November 4, 2016

Police Investigate LA Gallery Vandalism as Hate Crime

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New galleries are being blamed for higher rents in the area.

Henri Neuendorf
Nicodim Gallery. Courtesy of Artsprojekt, Flickr Commons.

Nicodim Gallery. Courtesy of Artsprojekt, Flickr Commons.

Police in Los Angeles are investigating the vandalism of three art galleries in Boyle Heights last month as anti-gentrification sentiment in the area intensifies.

One of the incidents last month is being treated by police as a possible hate crime after vandals spray painted “fuck white art” on the entrance of the Nicodim Gallery, according to local news station ABC7, with “187,” the penal code for murder, above it.

“We don’t know who actually did [it], but because it actually made a reference to anti-white art or anti-white, it’s basically saying that it’s a hate crime based on that,” police detective John Parra told the Los Angeles Times.

In the last three years, more than a dozen art galleries have popped up in Boyle Heights and the nearby industrial zone west of the 101 freeway. Community activists are blaming these “Trojan horse” galleries for rising rents, according to the LA Times.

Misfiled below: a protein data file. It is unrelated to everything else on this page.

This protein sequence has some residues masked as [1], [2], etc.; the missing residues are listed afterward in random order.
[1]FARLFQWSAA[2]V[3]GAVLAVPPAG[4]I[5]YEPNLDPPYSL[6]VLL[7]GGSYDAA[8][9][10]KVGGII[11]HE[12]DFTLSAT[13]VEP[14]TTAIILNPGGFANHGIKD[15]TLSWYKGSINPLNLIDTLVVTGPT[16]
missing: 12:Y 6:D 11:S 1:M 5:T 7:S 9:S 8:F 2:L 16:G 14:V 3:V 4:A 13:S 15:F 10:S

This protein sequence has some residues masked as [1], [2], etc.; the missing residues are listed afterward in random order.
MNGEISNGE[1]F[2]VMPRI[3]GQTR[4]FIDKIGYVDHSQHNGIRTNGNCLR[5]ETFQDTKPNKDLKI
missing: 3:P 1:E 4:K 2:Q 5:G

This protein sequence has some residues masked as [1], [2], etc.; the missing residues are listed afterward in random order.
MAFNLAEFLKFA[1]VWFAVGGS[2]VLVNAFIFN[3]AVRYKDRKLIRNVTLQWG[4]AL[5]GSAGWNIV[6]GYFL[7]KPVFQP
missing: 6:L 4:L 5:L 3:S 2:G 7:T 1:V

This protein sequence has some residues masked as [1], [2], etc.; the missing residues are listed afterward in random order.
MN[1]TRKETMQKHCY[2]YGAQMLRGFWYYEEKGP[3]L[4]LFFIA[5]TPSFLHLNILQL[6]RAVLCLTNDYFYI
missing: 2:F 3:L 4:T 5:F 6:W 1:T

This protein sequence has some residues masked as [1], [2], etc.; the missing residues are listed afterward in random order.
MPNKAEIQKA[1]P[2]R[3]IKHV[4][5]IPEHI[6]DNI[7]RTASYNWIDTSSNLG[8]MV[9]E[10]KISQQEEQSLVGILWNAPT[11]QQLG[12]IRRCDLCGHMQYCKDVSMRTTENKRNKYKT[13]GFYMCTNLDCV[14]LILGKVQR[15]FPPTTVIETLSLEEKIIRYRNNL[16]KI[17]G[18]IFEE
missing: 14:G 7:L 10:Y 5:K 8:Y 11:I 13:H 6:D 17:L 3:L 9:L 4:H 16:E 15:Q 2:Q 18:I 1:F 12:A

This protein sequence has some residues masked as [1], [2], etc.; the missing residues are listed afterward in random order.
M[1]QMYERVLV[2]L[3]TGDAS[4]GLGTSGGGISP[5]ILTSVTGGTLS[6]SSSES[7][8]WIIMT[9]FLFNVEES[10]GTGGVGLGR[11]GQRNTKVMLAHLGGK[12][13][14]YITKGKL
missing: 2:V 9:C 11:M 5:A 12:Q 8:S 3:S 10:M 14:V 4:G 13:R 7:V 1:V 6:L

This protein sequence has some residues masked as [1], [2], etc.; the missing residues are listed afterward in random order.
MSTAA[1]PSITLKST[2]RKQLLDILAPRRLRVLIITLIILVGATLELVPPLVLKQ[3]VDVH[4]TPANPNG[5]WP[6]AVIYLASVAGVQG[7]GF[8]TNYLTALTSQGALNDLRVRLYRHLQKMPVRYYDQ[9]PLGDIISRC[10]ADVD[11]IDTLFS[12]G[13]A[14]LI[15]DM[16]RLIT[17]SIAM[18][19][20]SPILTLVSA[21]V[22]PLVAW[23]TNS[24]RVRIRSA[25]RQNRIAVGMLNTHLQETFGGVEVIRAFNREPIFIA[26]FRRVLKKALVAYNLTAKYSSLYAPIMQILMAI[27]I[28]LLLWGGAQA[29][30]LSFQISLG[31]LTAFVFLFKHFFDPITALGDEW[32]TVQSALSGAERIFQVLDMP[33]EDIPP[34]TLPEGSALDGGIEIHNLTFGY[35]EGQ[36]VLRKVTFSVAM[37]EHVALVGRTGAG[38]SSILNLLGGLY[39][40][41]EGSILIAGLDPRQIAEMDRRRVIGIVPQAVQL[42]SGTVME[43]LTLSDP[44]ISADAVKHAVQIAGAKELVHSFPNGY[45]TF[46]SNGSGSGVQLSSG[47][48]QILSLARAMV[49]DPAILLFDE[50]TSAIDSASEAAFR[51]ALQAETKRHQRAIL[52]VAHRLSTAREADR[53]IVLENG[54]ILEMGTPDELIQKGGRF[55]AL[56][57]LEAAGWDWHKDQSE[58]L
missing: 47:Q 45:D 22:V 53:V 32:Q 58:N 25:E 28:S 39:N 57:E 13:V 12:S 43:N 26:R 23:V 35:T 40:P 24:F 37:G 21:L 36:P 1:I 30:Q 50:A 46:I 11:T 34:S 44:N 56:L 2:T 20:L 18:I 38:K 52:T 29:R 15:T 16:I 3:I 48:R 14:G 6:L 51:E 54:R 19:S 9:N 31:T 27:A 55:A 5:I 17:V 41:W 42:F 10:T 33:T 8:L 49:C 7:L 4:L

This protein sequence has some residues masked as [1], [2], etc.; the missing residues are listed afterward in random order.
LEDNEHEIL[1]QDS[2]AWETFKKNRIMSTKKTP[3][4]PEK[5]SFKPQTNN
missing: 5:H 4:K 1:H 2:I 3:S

Gallerist Mihai Nicodim, who is from Romania, insists the activists’ anger is misplaced. “I understand gentrification is a real issue,” he said. “But I also think some of these activists should […] maybe go to City Hall to get affordable housing from them. They should protest against developers.”

ariachi toca su intrumento en Mariachi Plaza en Boyle Heights. La gente de la vecindad está preocupada que la cultura del lugar se disminuirá con la gentrificación. ROBYN BECK/AFP/Getty Images
A musician plays in Mariachi Plaza in the Boyle Heights section of Los Angeles, December 20, 2014. Courtesy of ROBYN BECK/AFP/Getty Images.

Activists from local community groups such as Defend Boyle Heights and Union de Vecinos believe that the presence of art galleries is leading to “artwashing,” a phenomenon whereby artists and art galleries make a working-class neighborhood appear hip and desirable, often seen as the first step of the gentrification process.

Guests at MAMA Gallery in the Arts District west of Boyle Heights. Courtesy of Michael Buckner/Getty Images for Art of Elysium.

Guests at MAMA Gallery in the Arts District west of Boyle Heights. Courtesy of Michael Buckner/Getty Images for Art of Elysium.

“The development that’s happening here is hurting Boyle Heights,” Elizabeth Blaney, an activist with Union de Vecinos, told ABC7. “We are asking the galleries to leave…because they are having a negative impact on this neighborhood.”

Police have tried to iron out the tense situation by attempting to encourage gallery owners in the area to open up a dialogue with local activists.

Nicodim told the LA Times: “Things have escalated and I think they [police] don’t want them to escalate further, because they feel it might get dangerous at some point.”